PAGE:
So maybe hiring Rickey Henderson to be a coach isn’t such a crazy idea after all.
Certainly, in the weeks since the New York Mets hired him as the team’s first-base coach, some players have come to swear by him.
“We’ve really connected,” 22-year-old outfielder Lastings Milledge said. “He’s helped me with my approach at the plate, my approach in general.”
Milledge, who can frequently be seen deep in discussion with Henderson on the field during practice sessions and in the locker room, has hit .286 through July 26, with three home runs and a .492 slugging percentage, and has made numerous crucial, hustling plays in the field and on the base paths.
“I think it’s just about giving him confidence,” Henderson said. “Maybe the last time up here, he didn’t carry himself as a major leaguer. But I’ve been very impressed with him since I’ve been up here.”
Few former players would have been considered a less likely choice than Henderson to mentor young players.
During his brilliant but tempestuous career with the A’s, Yankees and Mets, among other teams—he’s the all-time leader in stolen bases, with 1,406; his career on-base percentage is a robust .401; and back when he was signed by the Mets as a player in 1999, he’d led off more games with a home run (73) than the Mets franchise had in 37 years (72)—he seemed perpetually upset about his contract, though he usually was among the top-paid players in the game. He was known for providing reporters with ample material, often in the third person. (Rickey was just being Rickey long before Manny began being Manny).
Henderson’s playing tenure with the Mets ended poorly after reports surfaced that he and teammate Bobby Bonilla were in the clubhouse playing cards as the Mets battled the Braves during game six of the National League Championship Series. By the middle of the 2000 season, Henderson had complained his way into being released.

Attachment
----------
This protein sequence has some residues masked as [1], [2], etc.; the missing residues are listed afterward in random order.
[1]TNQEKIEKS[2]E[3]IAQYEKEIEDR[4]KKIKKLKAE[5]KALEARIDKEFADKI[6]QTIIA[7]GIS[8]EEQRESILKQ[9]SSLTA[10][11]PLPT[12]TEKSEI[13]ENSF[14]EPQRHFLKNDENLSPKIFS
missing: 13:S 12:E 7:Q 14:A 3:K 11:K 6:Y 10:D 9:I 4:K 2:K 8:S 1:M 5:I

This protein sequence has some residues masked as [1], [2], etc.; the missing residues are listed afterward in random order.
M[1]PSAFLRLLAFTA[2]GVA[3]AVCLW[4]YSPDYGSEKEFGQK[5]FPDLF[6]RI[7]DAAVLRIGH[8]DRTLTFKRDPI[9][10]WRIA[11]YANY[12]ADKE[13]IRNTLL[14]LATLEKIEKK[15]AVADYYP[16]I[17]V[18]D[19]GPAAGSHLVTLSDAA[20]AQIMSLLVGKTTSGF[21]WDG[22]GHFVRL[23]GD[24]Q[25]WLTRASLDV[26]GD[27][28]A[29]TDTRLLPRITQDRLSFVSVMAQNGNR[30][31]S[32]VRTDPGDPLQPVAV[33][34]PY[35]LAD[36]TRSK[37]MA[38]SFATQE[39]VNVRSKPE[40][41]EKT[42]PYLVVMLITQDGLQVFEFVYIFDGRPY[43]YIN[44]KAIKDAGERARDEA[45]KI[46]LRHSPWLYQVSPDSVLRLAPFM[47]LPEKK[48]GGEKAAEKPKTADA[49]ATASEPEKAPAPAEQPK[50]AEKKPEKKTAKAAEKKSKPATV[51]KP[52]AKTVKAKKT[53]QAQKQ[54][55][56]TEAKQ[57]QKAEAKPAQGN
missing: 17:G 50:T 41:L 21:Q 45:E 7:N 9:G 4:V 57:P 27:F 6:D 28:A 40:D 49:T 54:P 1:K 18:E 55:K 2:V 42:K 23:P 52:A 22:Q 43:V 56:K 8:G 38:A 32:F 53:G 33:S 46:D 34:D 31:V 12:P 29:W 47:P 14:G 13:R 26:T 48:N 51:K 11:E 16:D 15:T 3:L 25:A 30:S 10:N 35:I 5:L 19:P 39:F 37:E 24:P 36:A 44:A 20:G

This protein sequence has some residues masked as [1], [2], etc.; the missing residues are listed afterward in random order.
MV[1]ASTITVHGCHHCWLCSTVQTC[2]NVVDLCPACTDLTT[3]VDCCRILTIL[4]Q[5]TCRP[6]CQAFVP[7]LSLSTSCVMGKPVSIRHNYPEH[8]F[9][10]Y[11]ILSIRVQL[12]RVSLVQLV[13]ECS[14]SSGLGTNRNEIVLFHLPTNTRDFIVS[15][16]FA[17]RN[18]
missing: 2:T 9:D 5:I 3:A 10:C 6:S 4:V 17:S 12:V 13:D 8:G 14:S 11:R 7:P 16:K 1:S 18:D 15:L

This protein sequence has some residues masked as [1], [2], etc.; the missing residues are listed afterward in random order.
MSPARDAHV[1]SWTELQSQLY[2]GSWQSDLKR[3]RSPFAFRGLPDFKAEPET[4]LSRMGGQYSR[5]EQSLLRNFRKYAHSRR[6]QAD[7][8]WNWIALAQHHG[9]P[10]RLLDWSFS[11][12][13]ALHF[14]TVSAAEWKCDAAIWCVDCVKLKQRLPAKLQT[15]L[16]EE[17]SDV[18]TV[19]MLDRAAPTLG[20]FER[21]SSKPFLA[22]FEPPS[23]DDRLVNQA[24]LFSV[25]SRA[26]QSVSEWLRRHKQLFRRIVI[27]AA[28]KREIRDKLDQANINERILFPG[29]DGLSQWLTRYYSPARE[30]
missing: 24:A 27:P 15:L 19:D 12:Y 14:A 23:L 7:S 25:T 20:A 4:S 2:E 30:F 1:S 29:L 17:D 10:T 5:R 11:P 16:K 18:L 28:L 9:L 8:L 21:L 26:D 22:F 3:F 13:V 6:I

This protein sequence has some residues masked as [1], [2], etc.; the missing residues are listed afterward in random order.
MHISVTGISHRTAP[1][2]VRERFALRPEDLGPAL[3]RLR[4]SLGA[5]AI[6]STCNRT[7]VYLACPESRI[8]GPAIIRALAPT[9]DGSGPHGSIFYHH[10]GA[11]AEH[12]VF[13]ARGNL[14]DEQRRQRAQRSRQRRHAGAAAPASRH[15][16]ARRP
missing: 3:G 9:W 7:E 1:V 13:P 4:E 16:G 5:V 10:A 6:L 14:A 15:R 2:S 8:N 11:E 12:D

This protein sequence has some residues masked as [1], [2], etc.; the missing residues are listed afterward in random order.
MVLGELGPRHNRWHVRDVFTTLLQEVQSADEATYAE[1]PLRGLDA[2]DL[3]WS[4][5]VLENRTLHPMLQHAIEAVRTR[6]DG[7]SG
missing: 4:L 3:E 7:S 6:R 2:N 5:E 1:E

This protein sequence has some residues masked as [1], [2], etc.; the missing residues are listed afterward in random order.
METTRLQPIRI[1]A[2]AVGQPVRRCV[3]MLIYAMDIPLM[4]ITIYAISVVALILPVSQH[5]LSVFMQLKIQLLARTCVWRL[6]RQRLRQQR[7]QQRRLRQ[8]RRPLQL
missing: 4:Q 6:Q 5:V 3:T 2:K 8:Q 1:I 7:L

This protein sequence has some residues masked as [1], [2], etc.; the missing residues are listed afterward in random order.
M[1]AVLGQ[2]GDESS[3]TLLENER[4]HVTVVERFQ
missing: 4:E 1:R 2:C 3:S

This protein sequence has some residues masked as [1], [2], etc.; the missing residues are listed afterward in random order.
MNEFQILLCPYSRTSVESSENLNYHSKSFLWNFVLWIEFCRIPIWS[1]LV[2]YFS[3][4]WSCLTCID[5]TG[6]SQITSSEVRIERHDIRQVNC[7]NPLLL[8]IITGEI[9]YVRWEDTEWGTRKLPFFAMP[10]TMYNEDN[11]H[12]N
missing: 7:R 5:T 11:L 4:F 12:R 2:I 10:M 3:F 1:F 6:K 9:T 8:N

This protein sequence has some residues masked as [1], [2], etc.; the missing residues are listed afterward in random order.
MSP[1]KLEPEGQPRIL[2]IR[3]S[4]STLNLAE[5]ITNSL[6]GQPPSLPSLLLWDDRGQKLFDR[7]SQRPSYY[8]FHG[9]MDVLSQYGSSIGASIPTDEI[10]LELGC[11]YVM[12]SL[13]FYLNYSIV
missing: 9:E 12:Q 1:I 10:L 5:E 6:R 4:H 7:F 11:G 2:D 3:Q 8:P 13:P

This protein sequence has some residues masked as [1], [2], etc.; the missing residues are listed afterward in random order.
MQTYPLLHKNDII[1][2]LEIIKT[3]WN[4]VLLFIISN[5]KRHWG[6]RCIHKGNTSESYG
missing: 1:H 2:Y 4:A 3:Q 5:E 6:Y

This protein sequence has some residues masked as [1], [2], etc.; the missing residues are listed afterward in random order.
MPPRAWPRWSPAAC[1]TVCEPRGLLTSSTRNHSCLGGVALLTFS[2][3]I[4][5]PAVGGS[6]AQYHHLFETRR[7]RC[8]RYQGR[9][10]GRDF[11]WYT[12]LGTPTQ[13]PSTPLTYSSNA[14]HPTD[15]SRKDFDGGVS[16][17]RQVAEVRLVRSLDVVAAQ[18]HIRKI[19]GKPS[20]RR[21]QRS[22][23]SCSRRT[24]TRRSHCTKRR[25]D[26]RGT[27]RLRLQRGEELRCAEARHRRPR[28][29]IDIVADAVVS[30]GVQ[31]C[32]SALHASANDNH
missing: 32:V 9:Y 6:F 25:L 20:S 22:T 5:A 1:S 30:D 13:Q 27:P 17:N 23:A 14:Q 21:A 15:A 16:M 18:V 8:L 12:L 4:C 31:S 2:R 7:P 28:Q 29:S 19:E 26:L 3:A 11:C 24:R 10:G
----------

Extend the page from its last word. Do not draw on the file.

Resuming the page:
Still, after Rickey failed to find a major league club willing to let him continue his career after 2003 (he reportedly called Padres G.M. Kevin Towers and left a message that began, “This is Rickey calling on behalf of Rickey,” to no avail), Henderson decided that he wanted to do what it took to be a part of baseball.
He found a taker in the Mets, who announced him on July 12 as a full-time first base coach, after several week-long stints as a spring-training instructor.
The transition has not come easily for a man who, as recently as a few months ago, still held out hope of playing this season.
“What’s different is that you’re not physically out there playing,” Henderson said, sitting at his locker at Shea Stadium following a recent 8-4 loss to the Pirates. “So it’s strange, getting ready for a game and then having no place to put that physical energy. But it’s a definite plus, getting the chance to put that effort into these players, trying to help them get better.”
On game days, he seems to be everywhere, talking to the hitters as they take batting practice; standing next to the Mets’ young double-play combination, Jose Reyes and Ruben Gotay, as the pair stretch along the first-base line; and then ducking into a tunnel between the dugout and the clubhouse, headset on, to provide the visiting Pirates’ radio affiliate with a few minutes of his time.
Nor can he keep still once the game begins. He’s constantly talking to the players at first base, and when the team is in the dugout, he can be seen going over the fine points of a batting stance, often jumping up and assuming his famous crouched deportment to illustrate a lesson.